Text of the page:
Smorgasbord is an eclectic mix of theatrical experimentationAmaya Holman

If you don’t mind, I’ll start with the fifth play performed at Smorgasbord. Lydia Langford had a very fine idea. A Short Interval was set in the interval of Hamlet, which for an English Lit Fresher, who really likes Hamlet, was set to be ideal. In the slightly eccentric, not too probing post-show panels the writer saddened me with the claim that there wasn’t a specific reason the interval was Hamlet's.

I don’t believe her. It was a very well framed narrative, beginning at the theatre bar with a man breathlessly reporting an incident to the bar tender (the focus of the play). The emergency services are called, we hear nothing more of it. An old friend from University turns up, problematic parents, and a drowned wife, who doubles as a ghost. When that Ophelia-esque figure wanders into the theatre bar, it becomes clear to the audience: the incident at the start was the bartender’s death.

A Short Interval wasn’t everything I’d wanted, but as is the nature of Smorgasbord, it was an intriguing carving of those ten minutes of air. It’s like looking at a not quite finished sketch, a storyboard, or standing behind the camera at a dress rehearsal: you see the ceiling’s rigging more, even though it’s always there. That’s what Smorgasbord is and I quite like it.

“Filled with inspired moments, Bretan’s play did well”

Social Purgatory by Anna Schmatenko warmed up as it went along, and it’s hard to be first. But perhaps the social awkwardness of first dates has been done? An Uber is ordered at the very start because the date’s not going too well. I did feel at times in the next ten minutes that we were all waiting for the Uber too.

But there were little moments of charm, in a morass of ticking off the necessity of having expletives every so often, and some political messages about repression and sexuality. Up next, It’s a Rum Do by Juliette Bretan was very strong. Henry Eaton Mercer was thoughtful and played like some old Lear already, which was quite precocious.

Set in a care home, it was well put afterwards that in some ways fluidity and volatility of memory can be presented as quite funny; the writer explains how delicate a line it is to tread, and I agree. But I liked this awareness of the need not to take everything too seriously, and that the serious things in life can be thought of differently. Surely this is the perfect place to ponder such ideas.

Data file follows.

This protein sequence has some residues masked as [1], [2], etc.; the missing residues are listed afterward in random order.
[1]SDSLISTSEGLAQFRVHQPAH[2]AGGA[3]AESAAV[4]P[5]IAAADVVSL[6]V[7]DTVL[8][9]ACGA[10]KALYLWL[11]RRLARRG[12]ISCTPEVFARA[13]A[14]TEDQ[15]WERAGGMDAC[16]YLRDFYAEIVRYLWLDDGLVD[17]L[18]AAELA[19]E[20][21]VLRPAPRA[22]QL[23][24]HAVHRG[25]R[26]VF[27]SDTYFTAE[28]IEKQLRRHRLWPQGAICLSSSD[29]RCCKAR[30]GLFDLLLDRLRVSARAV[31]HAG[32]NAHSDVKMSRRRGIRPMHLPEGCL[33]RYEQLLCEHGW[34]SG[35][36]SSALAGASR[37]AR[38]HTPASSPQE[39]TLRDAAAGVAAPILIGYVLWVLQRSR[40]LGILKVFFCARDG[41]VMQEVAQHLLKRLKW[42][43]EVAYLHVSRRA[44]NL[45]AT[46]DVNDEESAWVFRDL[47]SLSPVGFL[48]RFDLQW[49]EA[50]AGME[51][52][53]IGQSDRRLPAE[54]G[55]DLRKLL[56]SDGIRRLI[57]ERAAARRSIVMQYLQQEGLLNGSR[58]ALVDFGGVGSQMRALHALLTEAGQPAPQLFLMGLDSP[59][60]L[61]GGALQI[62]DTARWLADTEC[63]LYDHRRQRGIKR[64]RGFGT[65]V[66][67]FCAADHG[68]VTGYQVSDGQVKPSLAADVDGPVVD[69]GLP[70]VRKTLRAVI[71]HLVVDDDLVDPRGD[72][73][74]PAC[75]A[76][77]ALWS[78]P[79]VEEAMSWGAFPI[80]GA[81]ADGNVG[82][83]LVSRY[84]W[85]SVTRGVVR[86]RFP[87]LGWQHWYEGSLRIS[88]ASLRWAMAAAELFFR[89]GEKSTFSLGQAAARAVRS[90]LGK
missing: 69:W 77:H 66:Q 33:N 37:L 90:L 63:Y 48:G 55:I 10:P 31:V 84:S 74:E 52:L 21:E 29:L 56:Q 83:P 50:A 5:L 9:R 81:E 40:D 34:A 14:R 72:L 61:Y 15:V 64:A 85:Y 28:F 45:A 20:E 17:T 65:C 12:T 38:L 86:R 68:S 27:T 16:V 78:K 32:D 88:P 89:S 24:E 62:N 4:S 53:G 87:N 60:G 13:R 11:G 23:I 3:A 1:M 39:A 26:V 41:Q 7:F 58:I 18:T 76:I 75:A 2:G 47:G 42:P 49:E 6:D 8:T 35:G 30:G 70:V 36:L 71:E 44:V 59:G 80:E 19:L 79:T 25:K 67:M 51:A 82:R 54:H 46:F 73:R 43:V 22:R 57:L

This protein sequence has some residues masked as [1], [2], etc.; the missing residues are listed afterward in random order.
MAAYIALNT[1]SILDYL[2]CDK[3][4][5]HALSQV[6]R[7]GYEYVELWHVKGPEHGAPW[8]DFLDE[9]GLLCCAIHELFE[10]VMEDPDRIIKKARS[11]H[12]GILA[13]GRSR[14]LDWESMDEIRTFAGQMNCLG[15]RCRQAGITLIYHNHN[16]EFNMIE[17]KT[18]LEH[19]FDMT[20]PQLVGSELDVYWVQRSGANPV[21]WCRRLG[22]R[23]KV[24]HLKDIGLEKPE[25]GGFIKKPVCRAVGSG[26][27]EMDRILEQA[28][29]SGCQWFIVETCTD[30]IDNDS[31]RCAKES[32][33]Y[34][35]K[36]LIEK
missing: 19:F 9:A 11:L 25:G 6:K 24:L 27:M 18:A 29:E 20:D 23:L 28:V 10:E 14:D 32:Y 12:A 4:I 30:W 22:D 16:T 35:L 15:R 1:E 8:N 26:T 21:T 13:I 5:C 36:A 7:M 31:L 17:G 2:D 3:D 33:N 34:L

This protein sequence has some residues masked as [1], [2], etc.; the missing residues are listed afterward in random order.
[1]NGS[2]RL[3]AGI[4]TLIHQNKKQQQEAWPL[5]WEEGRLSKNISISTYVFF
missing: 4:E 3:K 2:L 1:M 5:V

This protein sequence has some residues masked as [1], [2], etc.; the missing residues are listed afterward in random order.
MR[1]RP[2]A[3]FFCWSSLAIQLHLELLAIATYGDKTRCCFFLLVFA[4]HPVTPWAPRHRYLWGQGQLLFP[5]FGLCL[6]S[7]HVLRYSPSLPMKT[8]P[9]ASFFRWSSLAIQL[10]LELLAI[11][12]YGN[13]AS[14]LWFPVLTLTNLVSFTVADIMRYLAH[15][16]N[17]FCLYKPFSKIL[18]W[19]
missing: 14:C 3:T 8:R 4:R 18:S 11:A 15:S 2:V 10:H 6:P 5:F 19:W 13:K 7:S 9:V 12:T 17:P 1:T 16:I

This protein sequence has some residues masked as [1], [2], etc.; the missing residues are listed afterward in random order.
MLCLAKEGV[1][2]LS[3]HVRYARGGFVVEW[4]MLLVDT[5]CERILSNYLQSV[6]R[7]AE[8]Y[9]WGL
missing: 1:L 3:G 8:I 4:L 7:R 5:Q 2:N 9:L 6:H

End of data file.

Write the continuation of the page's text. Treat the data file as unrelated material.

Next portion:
It’s a Rum Do got the humanity and inhumanity of those places: a gusty carer shouting about pills interrupted a delicate scene of reminiscence. Filled with inspired moments, Bretan’s play did well, if little things needed to be polished: Mercer’s character stammers over ‘I think it was’ when recalling the year he came back from war; he would know.

Joe McGuchan’s Good Person was a short hum about a friend accidentally stealing a sandwich from Boots. To be honest, I was more interested in the curious comparison of supermarket meal deals. Good Person might have fallen into pub philosophy – but, I like pubs. Afterwards, the writer was asked a question, and slightly off-balance responded: ‘This is a really complicated moral question!’ That might have been the problem.

“There were little moments of charm”

Ghosts by Bohdan Tokaryskyi was part of a wider plot, it was explained, and I’d be eager to see the rest of it if it is ever performed. In this snippet form it wasn’t quite there yet, but God it was good when the woman character excruciatingly drags a chair over to join the others’ conversation after a beautifully positioned question from the father, but I think the effect was probably unintentional. It was at times absurd, though I don’t think it always intended to be.

Johnny King’s Vaseline Gasoline wrapped the taster menu up, with a series of what the script called ‘post-coital aftermaths’. It had a levity, not taking itself too seriously, which is sometimes refreshing. The static, very verbal based structure, I liked. There was a very decent euphuistic line about gardens and hosepipe droughts, which had a warming ring of The Good Life. Nothing at all to do with the actors, it could be very good for radio: perhaps that’s an idea

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